Trevor Johnston

Film critic, Sight & Sound, Time Out London

UK

Voted in the critics’ poll

Voted for

Au Hasard Balthazar

1966

Robert Bresson

Avventura, L'

1960

Michelangelo Antonioni

Citizen Kane

1941

Orson Welles

Life and Death of Colonel Blimp, The

1943

Michael Powell/Emeric Pressburger

Notorious

1946

Alfred Hitchcock

Passion of Joan of Arc

1927

Carl Theodor Dreyer

Shame, The

1968

Ingmar Bergman

Sunrise

1927

F. W. Murnau

Taxi Driver

1976

Martin Scorsese

Tokyo Story

1953

Ozu Yasujirô

Comments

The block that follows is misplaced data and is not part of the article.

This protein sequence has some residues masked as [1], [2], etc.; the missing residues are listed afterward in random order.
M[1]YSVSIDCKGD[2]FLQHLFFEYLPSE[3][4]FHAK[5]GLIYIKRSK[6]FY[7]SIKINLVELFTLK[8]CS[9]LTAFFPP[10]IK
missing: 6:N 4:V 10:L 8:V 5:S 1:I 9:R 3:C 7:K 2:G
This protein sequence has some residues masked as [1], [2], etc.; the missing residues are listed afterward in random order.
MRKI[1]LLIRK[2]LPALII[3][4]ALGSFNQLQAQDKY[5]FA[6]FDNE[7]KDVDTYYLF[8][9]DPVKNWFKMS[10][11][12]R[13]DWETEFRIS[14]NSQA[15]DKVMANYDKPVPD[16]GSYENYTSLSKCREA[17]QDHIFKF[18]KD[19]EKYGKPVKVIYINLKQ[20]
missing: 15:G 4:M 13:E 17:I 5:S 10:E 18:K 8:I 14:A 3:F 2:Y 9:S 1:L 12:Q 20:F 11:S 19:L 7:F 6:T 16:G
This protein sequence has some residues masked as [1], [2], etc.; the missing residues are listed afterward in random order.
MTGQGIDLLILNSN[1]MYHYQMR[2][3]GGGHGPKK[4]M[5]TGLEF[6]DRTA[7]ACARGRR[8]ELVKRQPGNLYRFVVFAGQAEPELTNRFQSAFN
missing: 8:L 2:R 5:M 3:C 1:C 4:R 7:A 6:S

Au Hasard is an overpowering experience, but nothing to do with sentiment, more a troubling recognition of the fathomless suffering in the world. I choose L’Avventura not just for the landmark open narrative, but for Antonioni’s amazing architectural sense that composition is expression. All celluloid life is present in Citizen Kane; seeing it for the first or umpteenth time remains a revelation. There is no better film on the triumph and tragedy of Britishness than The Life and Death of Colonel Blimp. The technical mastery, the suave Hollywood gloss, the wrenching pain of the emotional landscape: Notorious is an encapsulation of Hitchcock’s cruel artistry. The Passion of Joan of Arc sees Dreyer and Falconetti in an astringnent, spiritually piercing and utterly timeless combination. The Shame, Bergman’s terrifying vision of the fragility of modern lives, stands out even amidst his imposing filmography. Sunrise: A Song of Two Humans is an ambitiously constructed reverie that today remains an ecstatic affirmation of filmic possibilities… even without sound! Taxi Driver is a ferociously raw exploration of isolation and a modern classic with which many people feel a deep and personal connection. Tokyo Story is present on this list as much as a vote for the warmth and humanity of Ozu’s entire oeuvre as recognition for a single title.

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